Melvin Harris was born in Newport, Monmouthshire on 19 February 1930. He attended St Julian's Grammar School where the teaching staff told him that he was 'impossible' but would 'make his mark on the world.' From an early age he showed his inquisitive and independent spirit of mind when he conducted his own scientific experiments. On one occasion there was a loud explosion and Melvin staggered out of the garden shed and ran round the garden with a blackened face and blotting paper sticking to his hair.
In contrast he was also an angelic choirboy and sang solo at the local Church of England Church. He had ambitions to dance like Fred Astaire, which worried his parents as they didn't see this as being quite natural. However, politics were soon to take over, at the age of thirteen years, when he witnessed the poverty surrounding him and the waste of fresh fruit and vegetables that were thrown into the river whilst people were starving. It is said that this led him to abandon his previously held religious beliefs.
After Grammar School he won a scholarship to Art College. At 18 he did his National Service and took to playing the bugle in the RAF Band. At this time he also developed a taste for London and would settle there. On leaving the service he did not return to art school but became a commercial artist and worked mainly in the London theatre and film industry including work at making props for the ballet. This also included work as a film technician.
His interest in politics persisted and he lectured in the miners' halls in the valleys of South Wales. This led to him becoming an organiser for the Labour Party in Newport which involved public speaking up and down the country, including Hyde Park. He became disillusioned with the Labour Party where he found his socialist views were being submerged by the demands of the party machinery and short-term political expediency. His socialist views then took him into the Socialist Party of Great Britain - he wanted a truly free society without violence and totalitarianism; a society in which everyone pulled together for the common good.
All the time he had been developing his passion for woodwind music, especially the oboe. He had been inspired as a boy when heard a Leon Goossens recording. This eventually led to him making oboes himself. These instruments were made to such a high standard that he set up his own musical instrument business in Hampstead. He became so skilled that he eventually repaired all the woodwind instruments at the Royal College of Music. At one stage he became a mature student at Swansea University (Politics, Philosophy and Economics) before returning to his music business. It is of interest to note that Melvin made the oboe used by Jeremy Irons in the film The Mission.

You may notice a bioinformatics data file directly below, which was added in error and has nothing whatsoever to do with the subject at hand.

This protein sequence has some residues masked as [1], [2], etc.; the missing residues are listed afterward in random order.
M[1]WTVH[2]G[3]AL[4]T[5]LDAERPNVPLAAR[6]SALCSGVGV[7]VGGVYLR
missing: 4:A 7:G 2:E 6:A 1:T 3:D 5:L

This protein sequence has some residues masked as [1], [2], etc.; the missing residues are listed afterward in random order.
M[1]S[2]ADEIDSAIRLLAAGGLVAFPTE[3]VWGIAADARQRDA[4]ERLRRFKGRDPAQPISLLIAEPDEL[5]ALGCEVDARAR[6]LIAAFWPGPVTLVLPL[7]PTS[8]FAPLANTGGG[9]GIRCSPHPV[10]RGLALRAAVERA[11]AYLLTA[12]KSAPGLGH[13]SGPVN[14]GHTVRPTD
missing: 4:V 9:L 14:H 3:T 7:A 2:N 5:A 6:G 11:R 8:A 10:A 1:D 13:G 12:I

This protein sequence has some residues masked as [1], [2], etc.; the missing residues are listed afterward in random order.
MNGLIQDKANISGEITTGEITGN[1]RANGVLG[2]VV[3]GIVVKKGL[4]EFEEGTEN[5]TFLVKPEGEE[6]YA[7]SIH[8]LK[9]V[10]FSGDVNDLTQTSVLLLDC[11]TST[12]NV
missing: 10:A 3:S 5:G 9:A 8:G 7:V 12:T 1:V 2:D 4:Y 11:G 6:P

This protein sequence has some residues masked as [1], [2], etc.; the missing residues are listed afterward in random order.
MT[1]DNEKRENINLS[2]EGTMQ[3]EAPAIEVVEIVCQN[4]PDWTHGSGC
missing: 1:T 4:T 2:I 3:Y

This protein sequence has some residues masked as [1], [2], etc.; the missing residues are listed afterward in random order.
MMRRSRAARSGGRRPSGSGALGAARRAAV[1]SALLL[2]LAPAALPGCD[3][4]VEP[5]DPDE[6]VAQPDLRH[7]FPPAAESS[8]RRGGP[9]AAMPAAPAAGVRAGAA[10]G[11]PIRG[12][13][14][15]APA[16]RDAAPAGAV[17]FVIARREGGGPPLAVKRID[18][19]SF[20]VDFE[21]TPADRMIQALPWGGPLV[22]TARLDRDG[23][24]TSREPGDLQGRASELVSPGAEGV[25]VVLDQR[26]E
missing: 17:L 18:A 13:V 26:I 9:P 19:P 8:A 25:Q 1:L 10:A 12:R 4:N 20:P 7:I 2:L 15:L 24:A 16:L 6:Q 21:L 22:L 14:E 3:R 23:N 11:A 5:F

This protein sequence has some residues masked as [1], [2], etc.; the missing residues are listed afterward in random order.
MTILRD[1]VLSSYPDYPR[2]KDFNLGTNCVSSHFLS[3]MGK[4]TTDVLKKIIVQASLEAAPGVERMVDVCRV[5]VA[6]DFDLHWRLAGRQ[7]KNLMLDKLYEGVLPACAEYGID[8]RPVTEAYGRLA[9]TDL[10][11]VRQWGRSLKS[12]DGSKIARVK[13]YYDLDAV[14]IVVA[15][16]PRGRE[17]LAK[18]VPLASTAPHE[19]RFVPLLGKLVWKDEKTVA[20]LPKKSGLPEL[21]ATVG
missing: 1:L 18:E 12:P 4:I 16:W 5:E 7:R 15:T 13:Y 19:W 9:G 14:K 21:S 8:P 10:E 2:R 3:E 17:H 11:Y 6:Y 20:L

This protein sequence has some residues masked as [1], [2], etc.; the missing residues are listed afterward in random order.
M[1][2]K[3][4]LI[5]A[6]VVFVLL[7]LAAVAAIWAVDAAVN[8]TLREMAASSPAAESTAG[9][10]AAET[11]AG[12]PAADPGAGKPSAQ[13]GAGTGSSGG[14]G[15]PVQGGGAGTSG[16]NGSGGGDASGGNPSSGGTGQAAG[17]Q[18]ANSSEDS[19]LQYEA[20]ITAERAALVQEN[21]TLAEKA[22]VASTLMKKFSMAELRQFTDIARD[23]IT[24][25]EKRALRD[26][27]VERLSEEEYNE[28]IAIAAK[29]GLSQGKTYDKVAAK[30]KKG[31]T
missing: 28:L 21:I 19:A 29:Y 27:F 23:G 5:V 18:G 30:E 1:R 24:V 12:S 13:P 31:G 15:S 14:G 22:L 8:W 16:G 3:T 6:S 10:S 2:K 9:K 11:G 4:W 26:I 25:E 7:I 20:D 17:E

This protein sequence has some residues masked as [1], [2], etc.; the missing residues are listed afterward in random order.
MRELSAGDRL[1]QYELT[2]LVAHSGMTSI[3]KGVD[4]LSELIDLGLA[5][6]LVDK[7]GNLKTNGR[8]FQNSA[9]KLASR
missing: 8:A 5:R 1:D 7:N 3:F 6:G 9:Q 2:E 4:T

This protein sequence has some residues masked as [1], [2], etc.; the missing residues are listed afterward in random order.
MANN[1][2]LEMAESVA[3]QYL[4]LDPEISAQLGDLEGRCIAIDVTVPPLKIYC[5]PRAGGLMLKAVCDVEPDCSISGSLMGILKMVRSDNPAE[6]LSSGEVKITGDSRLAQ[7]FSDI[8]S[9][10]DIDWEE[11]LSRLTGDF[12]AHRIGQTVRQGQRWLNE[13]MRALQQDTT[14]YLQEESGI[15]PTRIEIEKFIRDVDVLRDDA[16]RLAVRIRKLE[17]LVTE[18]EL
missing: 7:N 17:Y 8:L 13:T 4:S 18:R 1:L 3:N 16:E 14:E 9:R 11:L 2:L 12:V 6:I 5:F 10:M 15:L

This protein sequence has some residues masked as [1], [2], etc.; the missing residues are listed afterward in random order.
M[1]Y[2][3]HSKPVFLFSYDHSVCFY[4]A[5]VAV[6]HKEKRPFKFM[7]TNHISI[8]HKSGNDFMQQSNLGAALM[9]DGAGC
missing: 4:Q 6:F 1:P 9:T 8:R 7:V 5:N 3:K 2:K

He accumulated a large collection of woodwind recordings that he would later donate to the University of Washington, Seattle where it is now housed in the University Music Library as The Melvin Harris Collection of early recordings of performances on wind instruments.
Melvin met the actress Maureen Gavin, then living in Muswell Hill, in 1965. They married and the devoted couple would go on to spend forty happy years together. They worked on a pilot for a children's comic TV series and Maureen found that she had never laughed so much in her life before. She found security in Melvin's strength, warmth, wisdom and generosity. She found him to be a brilliant and thoughtful man. They had no children.
He worked for the BBC, first in the field of music and then became an 'ideas' man with much success. He worked on general investigative programmes, particularly in the field of the paranormal. He met a producer who loved Melvin's mysteries and he was awarded a fifteen-minute slot on BBC Radio 4 called 'Strange to Relate', which went out at 1.15 p.m. on Saturday afternoons in the early 70's. This programme resulted in an approach from Granada Publishers and a couple of books followed.